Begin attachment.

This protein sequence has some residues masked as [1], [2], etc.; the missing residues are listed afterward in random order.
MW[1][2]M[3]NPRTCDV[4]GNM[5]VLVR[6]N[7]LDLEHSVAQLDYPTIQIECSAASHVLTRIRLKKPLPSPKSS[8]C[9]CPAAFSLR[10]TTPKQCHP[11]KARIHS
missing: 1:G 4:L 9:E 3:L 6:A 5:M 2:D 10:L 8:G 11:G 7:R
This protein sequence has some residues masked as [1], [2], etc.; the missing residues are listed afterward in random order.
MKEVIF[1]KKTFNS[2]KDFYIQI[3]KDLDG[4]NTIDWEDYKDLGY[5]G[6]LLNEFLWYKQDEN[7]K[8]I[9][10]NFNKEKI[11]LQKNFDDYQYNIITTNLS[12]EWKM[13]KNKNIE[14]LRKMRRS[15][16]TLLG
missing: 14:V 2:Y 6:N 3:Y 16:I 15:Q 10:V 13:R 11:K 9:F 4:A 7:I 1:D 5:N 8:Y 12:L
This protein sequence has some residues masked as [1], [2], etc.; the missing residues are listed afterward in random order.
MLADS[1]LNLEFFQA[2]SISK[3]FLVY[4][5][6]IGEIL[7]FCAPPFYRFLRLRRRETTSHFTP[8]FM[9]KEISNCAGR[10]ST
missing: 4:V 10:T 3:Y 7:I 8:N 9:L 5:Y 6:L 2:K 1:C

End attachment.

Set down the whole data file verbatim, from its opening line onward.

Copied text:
This protein sequence has some residues masked as [1], [2], etc.; the missing residues are listed afterward in random order.
MW[1][2]M[3]NPRTCDV[4]GNM[5]VLVR[6]N[7]LDLEHSVAQLDYPTIQIECSAASHVLTRIRLKKPLPSPKSS[8]C[9]CPAAFSLR[10]TTPKQCHP[11]KARIHS
missing: 1:G 4:L 9:E 3:L 6:A 5:M 2:D 10:L 8:G 11:G 7:R
This protein sequence has some residues masked as [1], [2], etc.; the missing residues are listed afterward in random order.
MKEVIF[1]KKTFNS[2]KDFYIQI[3]KDLDG[4]NTIDWEDYKDLGY[5]G[6]LLNEFLWYKQDEN[7]K[8]I[9][10]NFNKEKI[11]LQKNFDDYQYNIITTNLS[12]EWKM[13]KNKNIE[14]LRKMRRS[15][16]TLLG
missing: 14:V 2:Y 6:N 3:Y 16:I 15:Q 10:V 13:R 11:K 9:F 4:A 7:I 1:D 5:N 8:Y 12:L
This protein sequence has some residues masked as [1], [2], etc.; the missing residues are listed afterward in random order.
MLADS[1]LNLEFFQA[2]SISK[3]FLVY[4][5][6]IGEIL[7]FCAPPFYRFLRLRRRETTSHFTP[8]FM[9]KEISNCAGR[10]ST
missing: 4:V 10:T 3:Y 7:I 8:N 9:L 5:Y 6:L 2:K 1:C